A wirelessly controlled microchip has restored limited vision to patients in a small experimental trial, report researchers in the Proceedings of the Royal Society B.
The German medical technology company Retina Implant developed the artificial retina, which was implanted in one eye of each participant as part of a company-funded trial. The patients had all been blinded by retinitis pigmentosa or another inherited disease that cause the eye’s light-detecting rod and cone cells, called photoreceptors, to degenerate and die over time. In theory, the device could also benefit patients with degenerative eye diseases such as macular degeneration, says Katarina Štigl, a clinical scientist and ophthalmologist at the University of Tübingen, who led the study.
With the implant, eight of the nine patients in the trial could perceive light. Five were able to detect moving patterns on a screen as well as everyday objects such as cutlery, doorknobs, and telephones. Three were able to read letters. Seeing their own hands and the faces of their loved ones had the biggest impression on the patients, says Štigl. “The very personal things, such as if a mouth is smiling, or the shape of a nose, are the most exciting for them,” she says.
The implanted device consists of a three-millimeter-square chip with 1,500 pixels. Each pixel contains a photodiode, which picks up incoming light, and an electrode and an amplification circuit, which boosts the weak electrical activity given off by the diode. A thin cable that runs through the eye socket connects the implant to a small coil implanted under the skin behind the ear, which means most of the system is invisible. The coil under the skin is powered by an external battery pack that can be held behind the ear with magnets.
The results follow an announcement earlier this week from California-based Second Sight that its Argus II system was approved for use in the United States (see “Bionic Eye Implant Approved for U.S. Patients”). The two technologies take different approaches to restoring vision in patients with retinal degeneration. In Second Sight’s system, a camera mounted on eyeglasses picks up images that are converted into electrical signals by a small wearable computer. That data is then sent to a 60-electrode chip to stimulate neurons in the retina. The Retina Implant device instead attempts to directly replace the lost photoreceptors, allowing the remaining retinal circuitry to do the data processing.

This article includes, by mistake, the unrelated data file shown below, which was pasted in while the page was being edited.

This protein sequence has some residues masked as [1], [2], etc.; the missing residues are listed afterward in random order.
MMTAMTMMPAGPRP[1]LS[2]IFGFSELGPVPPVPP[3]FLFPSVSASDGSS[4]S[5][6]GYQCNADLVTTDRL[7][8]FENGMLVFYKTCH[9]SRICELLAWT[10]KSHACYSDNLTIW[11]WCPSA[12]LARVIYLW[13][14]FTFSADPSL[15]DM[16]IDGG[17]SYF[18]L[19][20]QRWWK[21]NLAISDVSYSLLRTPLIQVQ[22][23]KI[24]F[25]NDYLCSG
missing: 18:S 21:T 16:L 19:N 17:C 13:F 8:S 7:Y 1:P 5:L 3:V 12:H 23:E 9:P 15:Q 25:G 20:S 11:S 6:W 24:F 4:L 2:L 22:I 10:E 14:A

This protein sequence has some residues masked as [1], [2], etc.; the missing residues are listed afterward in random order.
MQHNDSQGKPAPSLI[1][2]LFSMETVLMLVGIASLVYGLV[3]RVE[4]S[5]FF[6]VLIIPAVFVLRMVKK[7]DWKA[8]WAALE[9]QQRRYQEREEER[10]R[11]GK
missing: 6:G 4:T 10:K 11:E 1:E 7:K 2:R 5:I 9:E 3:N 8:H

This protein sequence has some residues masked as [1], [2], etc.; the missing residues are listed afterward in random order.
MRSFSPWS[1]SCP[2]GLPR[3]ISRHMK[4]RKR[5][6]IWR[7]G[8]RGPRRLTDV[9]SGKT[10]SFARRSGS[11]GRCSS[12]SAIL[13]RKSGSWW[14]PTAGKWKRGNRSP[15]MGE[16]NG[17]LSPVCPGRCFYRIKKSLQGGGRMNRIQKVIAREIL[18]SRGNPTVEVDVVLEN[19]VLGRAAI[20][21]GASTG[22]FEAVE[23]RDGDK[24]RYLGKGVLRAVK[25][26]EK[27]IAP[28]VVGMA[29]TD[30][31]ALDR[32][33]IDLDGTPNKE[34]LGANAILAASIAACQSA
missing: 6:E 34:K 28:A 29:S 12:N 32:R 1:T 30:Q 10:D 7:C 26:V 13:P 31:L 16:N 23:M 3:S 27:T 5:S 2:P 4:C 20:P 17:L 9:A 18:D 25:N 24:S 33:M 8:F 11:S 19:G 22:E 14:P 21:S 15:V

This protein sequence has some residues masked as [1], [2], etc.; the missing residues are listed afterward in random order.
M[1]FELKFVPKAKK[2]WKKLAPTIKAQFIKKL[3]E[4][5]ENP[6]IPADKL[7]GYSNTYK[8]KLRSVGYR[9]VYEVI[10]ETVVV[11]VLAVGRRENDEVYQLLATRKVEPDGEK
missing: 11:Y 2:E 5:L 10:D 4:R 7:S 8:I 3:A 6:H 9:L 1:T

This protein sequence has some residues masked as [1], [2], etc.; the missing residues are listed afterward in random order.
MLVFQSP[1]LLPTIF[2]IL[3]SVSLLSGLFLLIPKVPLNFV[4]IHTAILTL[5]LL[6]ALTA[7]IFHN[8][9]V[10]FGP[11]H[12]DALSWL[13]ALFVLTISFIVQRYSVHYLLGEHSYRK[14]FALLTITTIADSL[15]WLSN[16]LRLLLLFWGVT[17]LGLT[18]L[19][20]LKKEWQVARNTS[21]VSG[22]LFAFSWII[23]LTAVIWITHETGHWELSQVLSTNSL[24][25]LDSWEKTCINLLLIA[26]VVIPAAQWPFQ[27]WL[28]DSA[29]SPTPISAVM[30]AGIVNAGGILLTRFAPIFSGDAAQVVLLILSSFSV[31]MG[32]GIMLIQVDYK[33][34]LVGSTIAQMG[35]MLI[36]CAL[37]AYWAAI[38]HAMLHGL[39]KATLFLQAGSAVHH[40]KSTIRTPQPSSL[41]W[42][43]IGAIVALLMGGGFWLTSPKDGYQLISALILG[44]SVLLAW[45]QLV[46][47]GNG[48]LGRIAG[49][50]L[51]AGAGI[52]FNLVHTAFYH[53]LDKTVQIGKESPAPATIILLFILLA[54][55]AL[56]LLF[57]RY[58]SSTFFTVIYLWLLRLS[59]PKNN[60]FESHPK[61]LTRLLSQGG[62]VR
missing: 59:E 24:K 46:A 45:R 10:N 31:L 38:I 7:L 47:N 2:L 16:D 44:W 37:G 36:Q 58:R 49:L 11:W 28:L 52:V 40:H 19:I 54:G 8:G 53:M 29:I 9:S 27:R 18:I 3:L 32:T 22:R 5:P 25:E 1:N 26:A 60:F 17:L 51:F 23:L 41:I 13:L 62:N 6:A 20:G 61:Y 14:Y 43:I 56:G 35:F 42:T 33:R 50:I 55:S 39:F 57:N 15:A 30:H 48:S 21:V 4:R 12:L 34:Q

More than 20 groups worldwide are working on some form of visual prosthesis, says Joseph Rizzo, a neuro-ophthalmologist with Massachusetts Eye and Ear Infirmary and Harvard Medical School, who is also developing an artificial retina. “Every design has its advantages and disadvantages,” he says. Because the Retina Implant system uses photodiodes, it was necessary to include a power supply, which means the system is not self-contained around the eye, he says.
Each patient in the study had a different experience with the implant. One experienced no benefit, while another could read letters on restaurant signs and store names; another could recognize stopping and moving cars at night from their headlights. Štigl says these results can be influenced by many factors, including whether other cells in the eye have degenerated and where the chip is placed in the retina.
The company is now testing its device in Germany, the U.K., and China and is still recruiting patients.